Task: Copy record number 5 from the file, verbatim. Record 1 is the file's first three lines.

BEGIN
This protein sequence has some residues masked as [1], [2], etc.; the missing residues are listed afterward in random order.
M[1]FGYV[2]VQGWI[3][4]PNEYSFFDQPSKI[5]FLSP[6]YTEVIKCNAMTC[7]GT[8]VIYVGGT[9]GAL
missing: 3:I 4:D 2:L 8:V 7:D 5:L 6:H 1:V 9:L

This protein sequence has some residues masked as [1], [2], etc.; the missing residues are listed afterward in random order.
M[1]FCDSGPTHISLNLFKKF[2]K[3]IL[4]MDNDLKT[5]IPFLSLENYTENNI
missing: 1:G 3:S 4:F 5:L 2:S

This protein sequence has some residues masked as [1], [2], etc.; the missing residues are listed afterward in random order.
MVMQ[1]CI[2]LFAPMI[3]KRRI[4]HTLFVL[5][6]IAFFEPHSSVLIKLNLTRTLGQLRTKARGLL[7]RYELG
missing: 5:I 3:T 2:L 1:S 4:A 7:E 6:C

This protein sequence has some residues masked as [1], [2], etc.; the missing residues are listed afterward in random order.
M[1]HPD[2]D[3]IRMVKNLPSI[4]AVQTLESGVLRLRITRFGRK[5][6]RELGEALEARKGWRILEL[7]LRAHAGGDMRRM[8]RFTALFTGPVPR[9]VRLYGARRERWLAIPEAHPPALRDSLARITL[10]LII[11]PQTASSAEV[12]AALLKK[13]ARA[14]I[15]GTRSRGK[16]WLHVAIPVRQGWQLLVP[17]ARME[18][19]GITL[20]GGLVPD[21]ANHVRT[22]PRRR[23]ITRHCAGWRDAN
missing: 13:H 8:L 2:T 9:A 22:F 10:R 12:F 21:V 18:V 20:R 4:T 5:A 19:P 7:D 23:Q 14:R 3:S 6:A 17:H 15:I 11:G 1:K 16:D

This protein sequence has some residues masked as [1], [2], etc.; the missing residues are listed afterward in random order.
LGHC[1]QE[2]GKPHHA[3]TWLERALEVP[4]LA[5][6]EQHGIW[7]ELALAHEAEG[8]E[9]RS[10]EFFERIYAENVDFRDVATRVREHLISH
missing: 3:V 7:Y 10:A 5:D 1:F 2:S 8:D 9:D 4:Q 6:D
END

This protein sequence has some residues masked as [1], [2], etc.; the missing residues are listed afterward in random order.
LGHC[1]QE[2]GKPHHA[3]TWLERALEVP[4]LA[5][6]EQHGIW[7]ELALAHEAEG[8]E[9]RS[10]EFFERIYAENVDFRDVATRVREHLISH
missing: 3:V 7:Y 10:A 5:D 1:F 2:S 8:D 9:D 4:Q 6:D